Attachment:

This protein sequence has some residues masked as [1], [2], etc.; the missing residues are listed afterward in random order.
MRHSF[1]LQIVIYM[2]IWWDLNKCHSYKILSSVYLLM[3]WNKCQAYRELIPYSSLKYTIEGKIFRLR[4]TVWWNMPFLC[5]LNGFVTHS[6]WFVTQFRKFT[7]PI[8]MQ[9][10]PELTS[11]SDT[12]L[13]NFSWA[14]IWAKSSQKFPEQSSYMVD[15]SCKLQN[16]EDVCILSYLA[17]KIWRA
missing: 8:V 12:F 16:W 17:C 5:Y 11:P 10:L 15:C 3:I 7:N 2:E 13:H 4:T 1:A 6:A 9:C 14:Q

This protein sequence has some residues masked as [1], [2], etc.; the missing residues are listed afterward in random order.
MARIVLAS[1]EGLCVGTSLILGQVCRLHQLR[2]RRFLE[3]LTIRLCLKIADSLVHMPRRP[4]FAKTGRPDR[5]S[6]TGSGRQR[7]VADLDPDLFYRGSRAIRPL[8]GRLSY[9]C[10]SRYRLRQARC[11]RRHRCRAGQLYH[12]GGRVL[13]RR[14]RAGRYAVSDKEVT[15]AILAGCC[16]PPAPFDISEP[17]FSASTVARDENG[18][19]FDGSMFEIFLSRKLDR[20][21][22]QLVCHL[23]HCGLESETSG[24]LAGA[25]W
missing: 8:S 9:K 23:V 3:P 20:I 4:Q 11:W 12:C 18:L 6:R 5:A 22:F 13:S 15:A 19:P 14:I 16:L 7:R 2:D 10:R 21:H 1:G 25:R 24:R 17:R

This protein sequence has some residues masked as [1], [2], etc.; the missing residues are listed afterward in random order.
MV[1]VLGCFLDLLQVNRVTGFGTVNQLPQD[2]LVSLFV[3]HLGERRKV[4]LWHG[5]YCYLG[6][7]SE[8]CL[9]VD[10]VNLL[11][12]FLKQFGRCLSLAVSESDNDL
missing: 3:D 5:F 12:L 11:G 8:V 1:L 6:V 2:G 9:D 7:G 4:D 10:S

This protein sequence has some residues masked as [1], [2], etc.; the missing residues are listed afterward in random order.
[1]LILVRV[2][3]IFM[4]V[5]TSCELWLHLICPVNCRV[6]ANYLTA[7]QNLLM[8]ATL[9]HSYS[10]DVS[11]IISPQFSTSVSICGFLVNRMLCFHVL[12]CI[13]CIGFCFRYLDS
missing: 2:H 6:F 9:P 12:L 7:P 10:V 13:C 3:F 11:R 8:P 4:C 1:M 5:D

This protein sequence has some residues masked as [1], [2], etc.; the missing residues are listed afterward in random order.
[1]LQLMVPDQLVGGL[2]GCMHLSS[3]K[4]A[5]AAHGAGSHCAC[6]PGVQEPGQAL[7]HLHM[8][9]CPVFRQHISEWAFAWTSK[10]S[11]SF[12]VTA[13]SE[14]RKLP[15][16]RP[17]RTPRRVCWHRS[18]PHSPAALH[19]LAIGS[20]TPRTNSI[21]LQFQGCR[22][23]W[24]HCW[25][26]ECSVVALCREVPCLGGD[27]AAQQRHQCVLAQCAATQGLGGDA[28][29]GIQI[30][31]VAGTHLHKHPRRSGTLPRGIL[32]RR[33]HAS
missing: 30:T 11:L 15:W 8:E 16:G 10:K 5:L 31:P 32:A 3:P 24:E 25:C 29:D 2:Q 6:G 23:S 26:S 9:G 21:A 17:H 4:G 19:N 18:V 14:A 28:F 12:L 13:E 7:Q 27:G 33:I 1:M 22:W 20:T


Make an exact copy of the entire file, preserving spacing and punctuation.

This protein sequence has some residues masked as [1], [2], etc.; the missing residues are listed afterward in random order.
MRHSF[1]LQIVIYM[2]IWWDLNKCHSYKILSSVYLLM[3]WNKCQAYRELIPYSSLKYTIEGKIFRLR[4]TVWWNMPFLC[5]LNGFVTHS[6]WFVTQFRKFT[7]PI[8]MQ[9][10]PELTS[11]SDT[12]L[13]NFSWA[14]IWAKSSQKFPEQSSYMVD[15]SCKLQN[16]EDVCILSYLA[17]KIWRA
missing: 8:V 12:F 16:W 17:C 5:Y 11:P 10:L 15:C 3:I 7:N 2:E 13:H 4:T 1:A 6:A 9:C 14:Q

This protein sequence has some residues masked as [1], [2], etc.; the missing residues are listed afterward in random order.
MARIVLAS[1]EGLCVGTSLILGQVCRLHQLR[2]RRFLE[3]LTIRLCLKIADSLVHMPRRP[4]FAKTGRPDR[5]S[6]TGSGRQR[7]VADLDPDLFYRGSRAIRPL[8]GRLSY[9]C[10]SRYRLRQARC[11]RRHRCRAGQLYH[12]GGRVL[13]RR[14]RAGRYAVSDKEVT[15]AILAGCC[16]PPAPFDISEP[17]FSASTVARDENG[18][19]FDGSMFEIFLSRKLDR[20][21][22]QLVCHL[23]HCGLESETSG[24]LAGA[25]W
missing: 8:S 9:K 23:V 3:P 20:I 4:Q 11:W 12:C 18:L 6:R 5:A 22:F 13:S 15:A 19:P 14:I 16:L 7:R 2:D 10:R 21:H 1:G 25:R 24:R 17:R

This protein sequence has some residues masked as [1], [2], etc.; the missing residues are listed afterward in random order.
MV[1]VLGCFLDLLQVNRVTGFGTVNQLPQD[2]LVSLFV[3]HLGERRKV[4]LWHG[5]YCYLG[6][7]SE[8]CL[9]VD[10]VNLL[11][12]FLKQFGRCLSLAVSESDNDL
missing: 3:D 5:F 12:L 11:G 8:V 1:L 6:V 2:G 9:D 7:G 4:D 10:S

This protein sequence has some residues masked as [1], [2], etc.; the missing residues are listed afterward in random order.
[1]LILVRV[2][3]IFM[4]V[5]TSCELWLHLICPVNCRV[6]ANYLTA[7]QNLLM[8]ATL[9]HSYS[10]DVS[11]IISPQFSTSVSICGFLVNRMLCFHVL[12]CI[13]CIGFCFRYLDS
missing: 2:H 6:F 9:P 12:L 7:P 10:V 13:C 3:F 11:R 8:P 4:C 1:M 5:D

This protein sequence has some residues masked as [1], [2], etc.; the missing residues are listed afterward in random order.
[1]LQLMVPDQLVGGL[2]GCMHLSS[3]K[4]A[5]AAHGAGSHCAC[6]PGVQEPGQAL[7]HLHM[8][9]CPVFRQHISEWAFAWTSK[10]S[11]SF[12]VTA[13]SE[14]RKLP[15][16]RP[17]RTPRRVCWHRS[18]PHSPAALH[19]LAIGS[20]TPRTNSI[21]LQFQGCR[22][23]W[24]HCW[25][26]ECSVVALCREVPCLGGD[27]AAQQRHQCVLAQCAATQGLGGDA[28][29]GIQI[30][31]VAGTHLHKHPRRSGTLPRGIL[32]RR[33]HAS
missing: 30:T 11:L 15:W 8:E 16:G 10:K 5:L 31:P 32:A 3:P 24:E 25:C 29:D 2:Q 6:G 23:S 26:S 9:G 21:A 17:H 4:G 19:N 18:V 14:A 28:F 12:L 13:E 7:Q 27:G 33:I 1:M 22:W 20:T